The forecast for the U.S. Ski Team in 2015-16
As you work through the football, the turkey and the apple pie — pumpkin is acceptable as an alternative — consider this.
The U.S. Ski Team kicks off the season this weekend. The women are in a little town called Aspen for giant slalom and two slaloms, while the men are up in Lake Louse, Alberta for a downhill and super-G.
So what to expect in 2015-16?
Lindsey Vonn enters the season as healthy as a 31-year-old veteran of the World Cup can be, and certainly with fewer question marks than last season. The right knee, which essentially scrubbed the 2012-13 and 2013-14 seasons, is A-OK, knock wood, as shown by eight speed wins last year and a bronze in the super-G at the FIS Alpine World Ski Championships.
Vonn broke her ankle in the offseason during training, which by comparison to the knee, is merely a flesh wound. All indications are that she’s good to go after wisely foregoing the Soelden, Austria, GS in October.
She will be defending her downhill and super-G crowns and it’s hard to bet against her. With no Anna Fenninger and Tina Maze, a bit of the field is cleared. Lara Gut, Viktoria Rebensburg and Tina Weirather are threats, but Vonn showed she was back in full splendor in the speed events.
And the schedule is also friendly to her because after Aspen, it’s off to Lake Louise for two downhills and a super-G, and she absolutely owns that hill with 15 career wins there. (Think about that — 15 wins is a very good career for a racer.)
The bigger question is her pursuit of the overall. Does she get her fifth? (If she does, she would be the oldest female to do so.)
If Vonn can stay upright and in the points in GS, she should make history.
First off, we can no longer say, she’s just 19. Mikaela Shiffrin turned 20 last spring.
Miss Shiffrin is already off to a great start with a second in Soelden. And while, she is getting her first World Cup start in super-G next weekend up at Lake Louise, she still should take it slow in what everyone assumes will be a five-discipline career.
Keeping her slalom — she’s a three-time World Cup champion with three gold medals between Worlds and the Olympics — sharp and boosting her GS is the goal.
Shiffrin has gone from 49th to 19th, to seventh to third in the last four years in GS. The next step is the globe.
Again, any comparison between Vonn and Shiffrin is simply not valid. Vonn’s always been a speedster and Shiffrin is based in tech. The apt comparison is Bode Miller (with a brain).
Speaking of the tech side, it’ll be interesting to see how she does this weekend in Aspen. She hasn’t finished better than fifth in her three slalom starts there.
Ted stands atop the World Cup standings after winning the Soelden GS. He still believes he can win the overall. Go for it, Ted. We still don’t think he has the body for speed racing. There’s also the fact that he doesn’t like Lake Louise. His hatred of the snow up there likely equals Vonn’s love of the same place.
A realistic goal for Ted is to take back the GS title from Marcel Hirscher. The Austrian was a well-deserved overall winner, but he skied his tail off in GS. Hirscher scored 690 of a possible 800 points in the discipline. The odds of Hirscher doing that again are really long, especially because he earned “only” 60 points in the first GS this year by finishing third.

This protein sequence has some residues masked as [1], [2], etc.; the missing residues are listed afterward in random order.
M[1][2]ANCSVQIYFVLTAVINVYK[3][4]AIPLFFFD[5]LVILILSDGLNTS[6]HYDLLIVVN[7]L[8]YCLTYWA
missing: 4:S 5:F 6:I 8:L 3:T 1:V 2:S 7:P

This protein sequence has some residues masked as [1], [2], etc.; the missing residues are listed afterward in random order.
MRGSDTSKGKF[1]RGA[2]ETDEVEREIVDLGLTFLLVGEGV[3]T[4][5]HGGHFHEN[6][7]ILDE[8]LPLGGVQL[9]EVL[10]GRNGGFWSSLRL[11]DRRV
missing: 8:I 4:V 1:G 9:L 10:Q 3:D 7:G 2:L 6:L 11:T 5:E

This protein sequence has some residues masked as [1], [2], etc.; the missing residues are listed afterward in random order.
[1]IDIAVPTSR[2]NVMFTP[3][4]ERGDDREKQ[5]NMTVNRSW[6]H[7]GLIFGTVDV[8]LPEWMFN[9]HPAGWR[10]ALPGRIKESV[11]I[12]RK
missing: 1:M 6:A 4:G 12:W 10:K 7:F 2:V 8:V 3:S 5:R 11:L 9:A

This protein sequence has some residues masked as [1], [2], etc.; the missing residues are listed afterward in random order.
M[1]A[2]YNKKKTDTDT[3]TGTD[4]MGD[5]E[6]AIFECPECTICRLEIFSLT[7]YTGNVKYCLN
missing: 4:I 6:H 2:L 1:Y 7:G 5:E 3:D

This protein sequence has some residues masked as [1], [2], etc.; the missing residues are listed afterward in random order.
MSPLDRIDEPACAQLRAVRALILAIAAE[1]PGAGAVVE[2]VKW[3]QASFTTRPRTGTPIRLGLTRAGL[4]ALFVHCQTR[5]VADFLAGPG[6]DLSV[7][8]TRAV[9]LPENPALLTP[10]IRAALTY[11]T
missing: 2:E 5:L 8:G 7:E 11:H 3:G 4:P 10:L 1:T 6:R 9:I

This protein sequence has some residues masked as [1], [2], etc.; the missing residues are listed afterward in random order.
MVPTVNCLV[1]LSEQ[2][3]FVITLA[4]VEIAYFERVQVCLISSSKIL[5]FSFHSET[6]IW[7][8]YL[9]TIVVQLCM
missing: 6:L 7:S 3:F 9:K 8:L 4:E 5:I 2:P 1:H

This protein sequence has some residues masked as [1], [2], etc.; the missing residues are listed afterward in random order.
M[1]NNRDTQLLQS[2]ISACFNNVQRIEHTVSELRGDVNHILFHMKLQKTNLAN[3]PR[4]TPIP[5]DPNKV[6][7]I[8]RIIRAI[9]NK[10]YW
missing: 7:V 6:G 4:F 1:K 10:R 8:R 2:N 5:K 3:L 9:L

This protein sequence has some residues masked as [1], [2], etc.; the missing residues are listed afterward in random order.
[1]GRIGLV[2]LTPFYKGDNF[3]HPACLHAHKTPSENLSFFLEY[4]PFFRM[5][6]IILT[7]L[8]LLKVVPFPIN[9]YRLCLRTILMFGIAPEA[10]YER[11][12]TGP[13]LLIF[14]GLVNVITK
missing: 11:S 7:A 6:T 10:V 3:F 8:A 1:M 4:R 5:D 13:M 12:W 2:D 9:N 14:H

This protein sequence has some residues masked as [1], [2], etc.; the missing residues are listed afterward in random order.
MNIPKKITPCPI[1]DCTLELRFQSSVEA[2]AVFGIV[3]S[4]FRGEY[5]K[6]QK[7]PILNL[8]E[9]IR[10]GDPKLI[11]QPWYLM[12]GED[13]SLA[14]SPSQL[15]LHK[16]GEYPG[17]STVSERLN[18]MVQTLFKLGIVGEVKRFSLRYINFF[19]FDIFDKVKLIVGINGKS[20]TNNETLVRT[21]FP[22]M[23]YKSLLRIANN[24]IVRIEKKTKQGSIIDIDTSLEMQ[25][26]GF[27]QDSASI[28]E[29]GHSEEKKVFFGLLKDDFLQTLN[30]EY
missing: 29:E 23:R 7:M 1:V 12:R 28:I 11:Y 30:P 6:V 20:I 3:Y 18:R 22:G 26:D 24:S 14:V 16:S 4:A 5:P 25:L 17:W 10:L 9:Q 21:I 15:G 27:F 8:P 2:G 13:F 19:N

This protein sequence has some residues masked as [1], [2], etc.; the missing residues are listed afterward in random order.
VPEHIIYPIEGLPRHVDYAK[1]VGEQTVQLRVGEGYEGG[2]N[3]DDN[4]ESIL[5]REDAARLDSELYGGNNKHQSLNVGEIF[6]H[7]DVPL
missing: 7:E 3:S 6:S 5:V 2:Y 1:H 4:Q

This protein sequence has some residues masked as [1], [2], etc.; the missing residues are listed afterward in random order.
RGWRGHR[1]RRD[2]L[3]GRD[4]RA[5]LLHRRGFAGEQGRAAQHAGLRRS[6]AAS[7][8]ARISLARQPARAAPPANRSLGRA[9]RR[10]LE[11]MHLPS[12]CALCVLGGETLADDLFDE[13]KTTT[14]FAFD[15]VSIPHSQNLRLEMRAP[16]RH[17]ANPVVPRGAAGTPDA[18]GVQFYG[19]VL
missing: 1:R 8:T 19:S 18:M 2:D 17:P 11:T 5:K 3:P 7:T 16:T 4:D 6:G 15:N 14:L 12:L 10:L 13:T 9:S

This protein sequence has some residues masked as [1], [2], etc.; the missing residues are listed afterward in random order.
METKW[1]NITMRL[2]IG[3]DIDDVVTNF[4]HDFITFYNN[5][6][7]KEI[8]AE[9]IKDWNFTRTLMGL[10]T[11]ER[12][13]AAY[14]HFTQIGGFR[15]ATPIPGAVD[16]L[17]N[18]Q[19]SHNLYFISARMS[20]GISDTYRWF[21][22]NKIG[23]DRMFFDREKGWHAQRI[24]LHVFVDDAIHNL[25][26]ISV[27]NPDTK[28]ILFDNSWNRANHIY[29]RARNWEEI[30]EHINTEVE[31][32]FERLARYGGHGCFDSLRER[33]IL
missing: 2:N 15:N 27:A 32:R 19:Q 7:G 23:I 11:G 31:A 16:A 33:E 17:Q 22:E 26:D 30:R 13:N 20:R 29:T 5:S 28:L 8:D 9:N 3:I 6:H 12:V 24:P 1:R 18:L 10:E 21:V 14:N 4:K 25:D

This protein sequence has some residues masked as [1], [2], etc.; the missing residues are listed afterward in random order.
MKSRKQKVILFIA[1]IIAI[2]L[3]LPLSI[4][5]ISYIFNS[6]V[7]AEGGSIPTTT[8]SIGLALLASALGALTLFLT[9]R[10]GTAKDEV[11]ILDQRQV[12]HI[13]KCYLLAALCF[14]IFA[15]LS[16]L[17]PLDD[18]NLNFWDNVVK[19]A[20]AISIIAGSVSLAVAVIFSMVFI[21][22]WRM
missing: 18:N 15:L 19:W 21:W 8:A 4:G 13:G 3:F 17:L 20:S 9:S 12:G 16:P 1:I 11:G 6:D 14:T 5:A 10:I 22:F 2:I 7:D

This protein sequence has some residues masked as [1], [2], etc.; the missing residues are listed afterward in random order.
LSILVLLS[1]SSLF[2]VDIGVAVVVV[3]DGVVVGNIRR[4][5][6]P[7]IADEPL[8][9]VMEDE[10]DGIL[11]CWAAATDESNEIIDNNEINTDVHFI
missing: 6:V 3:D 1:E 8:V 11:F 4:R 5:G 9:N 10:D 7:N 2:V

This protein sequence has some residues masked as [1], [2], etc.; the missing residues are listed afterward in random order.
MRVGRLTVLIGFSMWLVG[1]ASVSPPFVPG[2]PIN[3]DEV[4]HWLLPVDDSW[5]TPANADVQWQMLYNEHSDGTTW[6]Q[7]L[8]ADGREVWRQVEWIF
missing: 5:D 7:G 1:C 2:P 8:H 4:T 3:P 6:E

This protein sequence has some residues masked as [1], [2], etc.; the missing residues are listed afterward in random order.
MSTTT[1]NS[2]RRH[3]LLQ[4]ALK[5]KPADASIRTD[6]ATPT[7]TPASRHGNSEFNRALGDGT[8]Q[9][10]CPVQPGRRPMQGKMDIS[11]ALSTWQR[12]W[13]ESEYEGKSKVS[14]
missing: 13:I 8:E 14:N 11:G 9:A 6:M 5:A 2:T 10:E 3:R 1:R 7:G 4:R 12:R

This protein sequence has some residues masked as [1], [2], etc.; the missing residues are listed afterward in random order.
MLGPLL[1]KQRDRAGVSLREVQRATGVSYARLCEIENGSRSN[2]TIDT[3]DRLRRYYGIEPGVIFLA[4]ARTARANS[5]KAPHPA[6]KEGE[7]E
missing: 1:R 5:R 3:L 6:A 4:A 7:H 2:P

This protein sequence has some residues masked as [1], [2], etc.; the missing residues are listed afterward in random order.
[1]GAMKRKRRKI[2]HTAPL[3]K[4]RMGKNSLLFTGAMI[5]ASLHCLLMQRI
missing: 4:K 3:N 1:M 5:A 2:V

One more thing, Ted needs to watch out for France’s Alexis Pinturault, who was second in GS points last season ahead of Ligety.
Ganong and Nyman
Travis Ganong was the break out racer of the year for the U.S. At the end of the 2013-14 season, he seemed to get into a groove with a streak of top-10 downhill finishes in the World Cup and Olympics, and that carried over into 2014-15.
He was fifth at the Birds of Prey downhill, and earned his first career World Cup win later that month in Santa Caterina, Italy. Throw in a silver medal at Worlds and the 27-year-old had a fantastic season.
Now it’s about punching in podiums consistently.
Steve Nyman is back on the A-Team for the U.S. This has nothing to do with George Peppard and more to do with the fact that Nyman didn’t have to fundraise during the offseason. He skied his way back from injuries and inconsistency to his third downhill win at Val Gardena, Italy.
At 33, the question will be can he stay healthy and keep producing? We’re rooting for him.
• Andrew Weibrecht remains one of the more curious cases of American skiing, having won two Olympic medals in super-G but remaining without a podium on the World Cup.
The good news for the War Horse is that he finished 12th in the super-G points last season, which insures him a top-30 start position in the early going of the season. This is a catch-22 — you need points to start in the top 30, but if you don’t start in the top-30, your chances of earning those points are slimmer since you have to race from the back.
This might actually be the year for Weibrecht to find that elusive World Cup podium.
• Depth after the above-mentioned headliners remains an issue. Bode Miller is working for NBC — such irony that a man who doesn’t like the media is in it — and Julia Mancuso is out after surgery here. Who steps up?
Is it Tim Jitloff in the super-G and GS? Does Marco Sullivan, 35, still have enough gas in the tank? (We should find out shortly as Sullivan has a history of skiing well at Lake Louise.)
How about women’s speed? Stacey Cook, Alice McKennis, Laurenne Ross and Leanne Smith have all shown flashes of potential, but did not have good seasons last year.
Sports Editor Chris Freud can be reached at 970-748-2934 and email@example.com.